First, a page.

Sped 537 ecse methods multiple disabilities ch 6 7
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SPED 537 ECSE Methods Multiple Disabilities Ch 6 & 7. Deborah Chen, Ph.D. California State University, Northridge April 3-4 2006. Types of Hearing Loss. Conductive Sensorineural Mixed Progressive Central auditory processing disorder. Intensity of Sound. Decibel (dB)

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SPED 537 ECSE Methods Multiple Disabilities Ch 6 & 7

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Sped 537 ecse methods multiple disabilities ch 6 7

SPED 537 ECSE MethodsMultiple DisabilitiesCh 6 & 7

Deborah Chen, Ph.D.

California State University, Northridge

April 3-4 2006


Types of hearing loss

Types of Hearing Loss

  • Conductive

  • Sensorineural

  • Mixed

  • Progressive

  • Central auditory processing disorder


Intensity of sound

Intensity of Sound

  • Decibel (dB)

  • 0 dB – softest sound

  • 25 dB – whisper

  • 50 dB – speech

  • 90 dB – food blender

  • 110 dB – rock concert

  • 140 dB - firecracker


Logarithmic scale

Logarithmic Scale

  • 0 dB = softest sound heard

  • 20 dB = 10 x 10 louder than 0 dB

  • 20 dB hearing loss = hearing 100 times less than normal


Frequency of sound

Frequency of Sound

  • Hertz or cps

  • Low to high

  • Vowels

  • Consonants

  • Voices


Sped 537 ecse methods multiple disabilities ch 6 7

Figure 1

Speech Banana


Sped 537 ecse methods multiple disabilities ch 6 7

Figure 2

Comparison of the Frequency and Intensity

of Various Environmental and Speech Sounds


Degree of hearing loss

Degree of Hearing Loss

  • Mild: 15 – 30 dB

  • Moderate : 30-50 dB

  • Moderate-severe 50-70 dB

  • Severe 70-90 dB

  • Profound > 90dB


Causes of hearing loss in young children

Causes of Hearing Loss in Young Children

  • 40-60% genetic causes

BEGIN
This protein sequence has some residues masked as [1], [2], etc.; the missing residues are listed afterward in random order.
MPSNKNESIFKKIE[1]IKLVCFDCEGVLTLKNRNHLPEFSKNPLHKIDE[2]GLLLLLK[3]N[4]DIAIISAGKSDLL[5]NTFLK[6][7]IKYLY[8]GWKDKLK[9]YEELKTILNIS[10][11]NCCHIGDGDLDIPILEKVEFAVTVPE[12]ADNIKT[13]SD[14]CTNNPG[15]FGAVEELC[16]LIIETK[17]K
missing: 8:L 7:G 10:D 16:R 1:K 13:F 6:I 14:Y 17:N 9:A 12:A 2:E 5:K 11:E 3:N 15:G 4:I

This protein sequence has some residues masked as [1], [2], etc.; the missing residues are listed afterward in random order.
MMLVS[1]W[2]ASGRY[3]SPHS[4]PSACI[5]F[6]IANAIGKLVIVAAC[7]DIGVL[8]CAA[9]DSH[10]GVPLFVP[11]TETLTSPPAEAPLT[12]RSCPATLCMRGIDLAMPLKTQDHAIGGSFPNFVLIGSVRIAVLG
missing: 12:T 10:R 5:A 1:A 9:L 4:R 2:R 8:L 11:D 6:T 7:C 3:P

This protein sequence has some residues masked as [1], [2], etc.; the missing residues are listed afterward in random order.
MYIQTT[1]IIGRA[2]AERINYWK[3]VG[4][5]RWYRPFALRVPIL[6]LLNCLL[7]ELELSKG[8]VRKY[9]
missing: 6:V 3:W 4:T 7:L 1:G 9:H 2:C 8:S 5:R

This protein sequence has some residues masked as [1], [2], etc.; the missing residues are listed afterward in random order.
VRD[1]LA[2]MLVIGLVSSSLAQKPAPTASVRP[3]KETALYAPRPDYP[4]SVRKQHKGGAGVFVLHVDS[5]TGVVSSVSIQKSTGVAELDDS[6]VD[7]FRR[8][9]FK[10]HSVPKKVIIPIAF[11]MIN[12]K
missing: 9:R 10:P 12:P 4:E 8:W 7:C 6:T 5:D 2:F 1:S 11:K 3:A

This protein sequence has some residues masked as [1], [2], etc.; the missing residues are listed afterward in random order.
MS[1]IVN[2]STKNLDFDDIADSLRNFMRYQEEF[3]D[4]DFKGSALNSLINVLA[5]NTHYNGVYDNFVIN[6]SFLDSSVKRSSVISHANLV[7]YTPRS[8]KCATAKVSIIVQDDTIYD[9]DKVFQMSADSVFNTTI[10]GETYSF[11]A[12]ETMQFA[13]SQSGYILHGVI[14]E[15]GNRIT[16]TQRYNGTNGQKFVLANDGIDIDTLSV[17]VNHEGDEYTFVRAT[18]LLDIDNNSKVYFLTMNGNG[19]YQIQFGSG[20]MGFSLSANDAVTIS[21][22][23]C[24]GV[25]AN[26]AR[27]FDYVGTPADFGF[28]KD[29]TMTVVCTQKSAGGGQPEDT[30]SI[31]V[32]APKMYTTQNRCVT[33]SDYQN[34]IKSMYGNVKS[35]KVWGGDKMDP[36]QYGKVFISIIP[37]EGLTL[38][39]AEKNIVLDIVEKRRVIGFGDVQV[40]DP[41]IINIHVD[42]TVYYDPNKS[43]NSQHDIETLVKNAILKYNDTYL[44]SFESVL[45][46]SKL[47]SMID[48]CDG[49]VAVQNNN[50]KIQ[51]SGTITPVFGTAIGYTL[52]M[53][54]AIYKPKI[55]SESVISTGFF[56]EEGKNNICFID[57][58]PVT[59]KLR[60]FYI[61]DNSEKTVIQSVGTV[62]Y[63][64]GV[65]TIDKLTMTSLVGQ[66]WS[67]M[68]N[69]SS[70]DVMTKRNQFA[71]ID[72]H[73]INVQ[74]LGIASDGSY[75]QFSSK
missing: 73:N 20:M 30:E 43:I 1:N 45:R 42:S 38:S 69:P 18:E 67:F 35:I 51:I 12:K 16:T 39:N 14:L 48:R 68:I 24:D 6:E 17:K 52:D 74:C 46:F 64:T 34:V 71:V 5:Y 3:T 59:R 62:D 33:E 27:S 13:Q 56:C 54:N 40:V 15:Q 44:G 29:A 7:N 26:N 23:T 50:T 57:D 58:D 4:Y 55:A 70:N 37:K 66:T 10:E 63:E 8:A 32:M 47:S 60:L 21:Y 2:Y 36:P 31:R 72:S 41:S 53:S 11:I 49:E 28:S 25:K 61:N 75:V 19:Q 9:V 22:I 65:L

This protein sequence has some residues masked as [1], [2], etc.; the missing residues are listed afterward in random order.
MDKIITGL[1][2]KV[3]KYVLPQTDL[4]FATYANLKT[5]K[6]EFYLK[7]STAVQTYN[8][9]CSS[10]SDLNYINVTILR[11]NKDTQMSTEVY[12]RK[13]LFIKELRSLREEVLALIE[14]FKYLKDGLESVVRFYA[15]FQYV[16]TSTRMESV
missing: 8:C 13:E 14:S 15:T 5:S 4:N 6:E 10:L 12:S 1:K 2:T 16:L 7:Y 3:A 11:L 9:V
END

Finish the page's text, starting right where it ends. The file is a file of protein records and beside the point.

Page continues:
• 10% congenital infections

  • 10% meningitis

  • 17% NICU

  • Rest unknown


Incidence of hearing loss

Incidence of Hearing Loss

  • 30 infants born each day in US

  • Hearing loss occurs 20 x more frequently than PKU (phenlyketonuria)

  • 1 in 1000 have severe-profound loss

  • 4-5 in 1000 have mild-moderate loss


Significance of early detection

Significance of Early Detection

  • By 6 months > language outcomes than those detected later

  • Average age of diagnosis 12-25 months

  • Average age for detecting mild loss 5-6 years


Newborn screening

Newborn Screening

  • Most hospitals screen “at risk”

  • Identifies only 50 % children

  • A.B. 2780 required all CCS approved hospitals to implement UNIVERSAL newborn hearing screening by 12/02

  • 400,000 (>70%) newborns in CA

    http://www.dhs.ca.gov/pcfh/cms/NHSP


Universal newborn hearing screening

Universal Newborn Hearing Screening

Costs $25-45 hospital-based screening.

Two electrophysiological tests:

  • Screening auditory brainstem response

    SABR

  • Otoacoustic emissions

    OEA


Impedance or acoustic immitance tests

Impedance or Acoustic Immitance Tests

  • Tympanometry

  • Acoustic Reflex


Behavioral tests infants

Behavioral Tests (Infants)

  • Behavioral Observation Audiometry

    (BOA)

  • Visual Reinforcement Audiometry

    (VRA)


Objective tests

Objective Tests

  • Auditory Brainstem Response (ABR)

  • Brainstem Evoked Response (BSER)

  • Brainstem Auditory Evoked Response (BAER)

  • Otoacoustic emissions (OAE)


Behavioral tests

Behavioral Tests

  • Tangible Reinforcement Operant Conditioning (TROCA)

  • Visual Reinforcement Operant Conditioning (VROCA)

  • Conditioned Play Audiometry (CPA)


Audiogram

Audiogram

  • Graph that shows:

    - hearing thresholds

    - at different frequencies

    - and loudness levels

    - by air conduction and

    - bone conduction


Audiogram1

Audiogram

Provides information on:

  • Type of hearing loss

  • Degree of loss

  • Slope of loss

  • Sounds child can or cannot hear


Sped 537 ecse methods multiple disabilities ch 6 7

Figure 1

Pure Tone Audiogram

Normal Hearing

Right


Sped 537 ecse methods multiple disabilities ch 6 7

Figure 2

Pure Tone Audiogram

Moderate to moderate-severe SNHL

= air conduction

= bone conduction


Sped 537 ecse methods multiple disabilities ch 6 7

Figure 3

Pure Tone Audiogram

Mild Conductive Hearing Loss


Sped 537 ecse methods multiple disabilities ch 6 7

Figure 4

Audiogram of a Moderate Hearing Loss


Sped 537 ecse methods multiple disabilities ch 6 7

Figure 5

Illustration of

Sensorineural Hearing Loss


Sped 537 ecse methods multiple disabilities ch 6 7

Figure 6

Illustration of

Conductive Hearing Loss


Degree of hearing loss1

Degree of Hearing Loss

  • Slight: may miss 10% speech when further than 3’ away

  • Mild: may miss 25-40% speech

  • Moderate: may miss 50-75%

  • Moderate-Severe: may miss 100%

  • Severe: Responds to loud sounds 1” away

  • Profound: Relies on visual cues and vibrations


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